Guest author from our community: Beckie

For years, I found ways to deny that I have herpes. My first herpes outbreak was brutal and traumatic, but after that, I never had another herpes outbreak. At the time of the onset, I was in a committed relationship with a supportive partner. And because I wasn’t having any outbreaks to remind me I had herpes, I did a very good job of forgetting about it. And even when I did feel occasional tingling, itching or discomfort, my mind didn’t immediately think it was related to herpes prodrome symptoms — I just brushed it off as nothing.

“I  believe I’m going to be able to heal now … because I dealt with the root issue …”

So yeah, on one hand the herpes was manageable for me and I was able to move on fairly quickly from it. But on the other hand, I’d had a huge amount of emotion triggered with the herpes diagnosis, and instead of dealing with it, I shoved it back down into my body. I couldn’t deal with it. It was too heavy. Too painful. I wasn’t strong enough yet. And I can have compassion for myself about this — it was a mountain of baggage.

Nevertheless, because I wasn’t dealing with my mountain of shame through having herpes, my body needed another outlet. So guess what? My inherited varicose veins started getting worse. Despite the fact I was losing weight and eating healthier than I’ve ever eaten. Interesting, right? Sure, science would say they’re genetic and inevitably would get worse over time, but I don’t really buy that. Something within my mind/body was causing them to get worse within this time frame. And for me, they were absolutely a trigger for shame. Every message I ever took in from society taught me they’re unsightly, disgusting and should be hidden (sound familiar?).

From my place of reflection today, I find it just too coincidental that the varicose veins started to get noticeably worse around this time. It was like my body said, “Damn. She’s not dealing with the shame through the herpes. Well, let’s make the veins worse and see if she’ll process some of that shame and self-loathing now.” Fascinating. What’s strengthened this theory is the fact that once I really started to deal with the shame through joining the herpes support forums, talking with Adrial, writing the blog about curing herpes shame and doing the herpes interview video, I experienced a shift in my perception of my veins.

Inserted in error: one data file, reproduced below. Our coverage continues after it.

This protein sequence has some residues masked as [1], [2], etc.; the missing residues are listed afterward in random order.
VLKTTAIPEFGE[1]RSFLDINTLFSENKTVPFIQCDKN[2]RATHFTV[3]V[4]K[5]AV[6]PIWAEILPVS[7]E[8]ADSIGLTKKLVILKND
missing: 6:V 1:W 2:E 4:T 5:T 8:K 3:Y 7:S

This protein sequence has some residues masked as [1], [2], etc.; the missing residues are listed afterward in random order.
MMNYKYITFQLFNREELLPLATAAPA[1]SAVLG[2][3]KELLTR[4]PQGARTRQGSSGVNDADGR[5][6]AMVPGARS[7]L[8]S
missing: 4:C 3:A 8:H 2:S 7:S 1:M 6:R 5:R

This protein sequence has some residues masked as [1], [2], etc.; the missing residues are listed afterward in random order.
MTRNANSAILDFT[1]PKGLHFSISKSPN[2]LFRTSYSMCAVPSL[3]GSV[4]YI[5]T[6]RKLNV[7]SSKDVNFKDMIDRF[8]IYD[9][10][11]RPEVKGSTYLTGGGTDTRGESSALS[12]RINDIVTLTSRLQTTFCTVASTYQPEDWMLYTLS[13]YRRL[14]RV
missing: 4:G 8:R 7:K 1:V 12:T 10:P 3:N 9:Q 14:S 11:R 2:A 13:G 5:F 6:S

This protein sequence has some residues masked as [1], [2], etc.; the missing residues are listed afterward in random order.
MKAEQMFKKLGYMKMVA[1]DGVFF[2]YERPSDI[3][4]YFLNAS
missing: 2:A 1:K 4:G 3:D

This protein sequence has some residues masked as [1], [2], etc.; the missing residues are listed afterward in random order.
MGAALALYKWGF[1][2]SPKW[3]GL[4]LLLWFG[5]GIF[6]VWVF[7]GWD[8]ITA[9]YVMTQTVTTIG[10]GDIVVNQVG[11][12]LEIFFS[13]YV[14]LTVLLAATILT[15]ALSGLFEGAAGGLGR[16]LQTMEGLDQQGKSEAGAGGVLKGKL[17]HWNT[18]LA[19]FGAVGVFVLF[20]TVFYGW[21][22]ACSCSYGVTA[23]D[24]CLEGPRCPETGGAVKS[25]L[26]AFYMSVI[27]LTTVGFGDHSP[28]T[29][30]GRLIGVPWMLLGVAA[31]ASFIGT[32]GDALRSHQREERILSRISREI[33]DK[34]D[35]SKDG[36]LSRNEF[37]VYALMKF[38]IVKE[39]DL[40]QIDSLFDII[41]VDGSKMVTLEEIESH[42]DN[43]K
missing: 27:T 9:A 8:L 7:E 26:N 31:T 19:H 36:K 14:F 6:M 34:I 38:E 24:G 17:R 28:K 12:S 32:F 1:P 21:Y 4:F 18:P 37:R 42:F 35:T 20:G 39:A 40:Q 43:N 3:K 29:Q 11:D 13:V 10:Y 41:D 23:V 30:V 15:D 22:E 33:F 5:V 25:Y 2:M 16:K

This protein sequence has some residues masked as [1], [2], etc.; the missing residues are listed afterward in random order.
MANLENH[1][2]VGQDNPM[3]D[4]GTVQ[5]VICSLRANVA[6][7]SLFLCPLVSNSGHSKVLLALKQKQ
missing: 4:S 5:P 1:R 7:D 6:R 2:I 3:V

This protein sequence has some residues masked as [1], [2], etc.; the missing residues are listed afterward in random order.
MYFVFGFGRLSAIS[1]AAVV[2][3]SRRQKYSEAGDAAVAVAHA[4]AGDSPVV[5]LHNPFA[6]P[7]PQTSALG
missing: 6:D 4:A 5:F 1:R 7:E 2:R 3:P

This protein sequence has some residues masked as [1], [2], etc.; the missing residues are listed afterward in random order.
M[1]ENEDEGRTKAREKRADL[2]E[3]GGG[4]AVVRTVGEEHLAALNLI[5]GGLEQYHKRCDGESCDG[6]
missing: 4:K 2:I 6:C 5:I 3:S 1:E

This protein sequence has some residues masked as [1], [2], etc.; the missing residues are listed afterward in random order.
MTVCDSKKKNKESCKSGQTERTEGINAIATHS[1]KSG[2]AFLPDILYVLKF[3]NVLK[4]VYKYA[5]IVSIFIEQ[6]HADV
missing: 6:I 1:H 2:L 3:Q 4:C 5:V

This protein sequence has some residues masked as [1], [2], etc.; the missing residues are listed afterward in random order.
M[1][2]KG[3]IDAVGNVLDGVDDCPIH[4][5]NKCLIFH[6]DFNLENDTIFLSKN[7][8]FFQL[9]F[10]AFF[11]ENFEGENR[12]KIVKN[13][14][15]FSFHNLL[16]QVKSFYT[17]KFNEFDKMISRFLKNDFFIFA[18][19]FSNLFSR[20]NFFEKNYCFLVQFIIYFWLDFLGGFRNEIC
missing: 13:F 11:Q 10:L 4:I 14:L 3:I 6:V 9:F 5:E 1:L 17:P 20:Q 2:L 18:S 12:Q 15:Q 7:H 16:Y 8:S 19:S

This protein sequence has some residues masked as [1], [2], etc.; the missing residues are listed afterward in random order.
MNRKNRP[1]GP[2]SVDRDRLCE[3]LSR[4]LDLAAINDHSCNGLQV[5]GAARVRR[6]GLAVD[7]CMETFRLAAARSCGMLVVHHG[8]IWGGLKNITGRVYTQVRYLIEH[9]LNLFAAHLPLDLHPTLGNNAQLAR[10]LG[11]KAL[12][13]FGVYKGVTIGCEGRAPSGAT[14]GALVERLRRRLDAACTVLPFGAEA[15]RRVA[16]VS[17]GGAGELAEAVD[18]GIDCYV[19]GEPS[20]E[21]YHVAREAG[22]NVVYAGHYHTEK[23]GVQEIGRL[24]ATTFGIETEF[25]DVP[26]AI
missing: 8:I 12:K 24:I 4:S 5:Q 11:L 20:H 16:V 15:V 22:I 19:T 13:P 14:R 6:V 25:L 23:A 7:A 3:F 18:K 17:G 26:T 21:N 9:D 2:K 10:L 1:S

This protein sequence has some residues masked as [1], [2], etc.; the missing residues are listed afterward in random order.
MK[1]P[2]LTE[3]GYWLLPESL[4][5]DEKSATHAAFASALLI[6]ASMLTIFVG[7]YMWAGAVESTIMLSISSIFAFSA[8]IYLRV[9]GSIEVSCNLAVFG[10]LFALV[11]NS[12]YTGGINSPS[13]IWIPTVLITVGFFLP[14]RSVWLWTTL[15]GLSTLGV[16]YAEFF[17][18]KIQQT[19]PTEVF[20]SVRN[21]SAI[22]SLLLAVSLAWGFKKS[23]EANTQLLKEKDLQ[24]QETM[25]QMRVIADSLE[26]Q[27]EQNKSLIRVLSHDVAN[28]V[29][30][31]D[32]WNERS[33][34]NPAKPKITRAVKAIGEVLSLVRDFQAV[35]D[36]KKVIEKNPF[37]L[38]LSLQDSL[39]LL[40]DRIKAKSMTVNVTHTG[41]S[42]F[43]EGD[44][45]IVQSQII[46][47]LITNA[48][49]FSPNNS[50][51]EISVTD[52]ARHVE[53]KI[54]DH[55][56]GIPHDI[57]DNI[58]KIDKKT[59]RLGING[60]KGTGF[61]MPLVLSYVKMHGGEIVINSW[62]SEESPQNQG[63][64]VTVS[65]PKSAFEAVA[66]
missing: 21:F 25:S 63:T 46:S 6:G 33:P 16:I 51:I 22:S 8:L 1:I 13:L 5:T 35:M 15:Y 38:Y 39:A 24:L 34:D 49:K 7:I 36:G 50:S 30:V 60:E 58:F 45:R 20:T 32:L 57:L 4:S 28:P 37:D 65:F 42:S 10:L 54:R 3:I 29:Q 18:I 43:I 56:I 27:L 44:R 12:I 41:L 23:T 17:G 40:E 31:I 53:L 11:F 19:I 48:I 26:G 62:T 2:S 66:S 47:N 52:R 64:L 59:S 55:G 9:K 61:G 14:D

I started tapping into some awesome self-love, and began to see my legs through a different lens – with love and compassion instead of shame and self-loathing. Think about it: my body didn’t manifest cancer or diabetes or something else that gets compassion from society. Nope, when I didn’t deal with the herpes, my mind and body manifested shameful varicose veins. I had to start dealing with my deeply layered shame that was building up like a pressure cooker. That emotion had to go somewhere.

So now that I’m on the other side of all this, here’s my whacky idea: Because I’ve finally dealt with the majority of my shame, guilt, self-loathing and self-doubt through tackling the herpes, my belief is that my body isn’t going to need to process it through my vascular system anymore. I can finally handle my emotions and process them gently and easily. I don’t need to bury them, meaning my body doesn’t have to find a way to deal with it physically.

Call me crazy, but I really do believe I’m going to be able to heal my veins now. Because I dealt with the root issue that was creating them. I got the lesson. No proof yet, but I’ll keep you posted! Oh yeah, and the scientists in Vaccine-land can come out with a herpes cure now. Thanks for waiting for me. I’m ready now.

Much love,
Beckie

herpes forum

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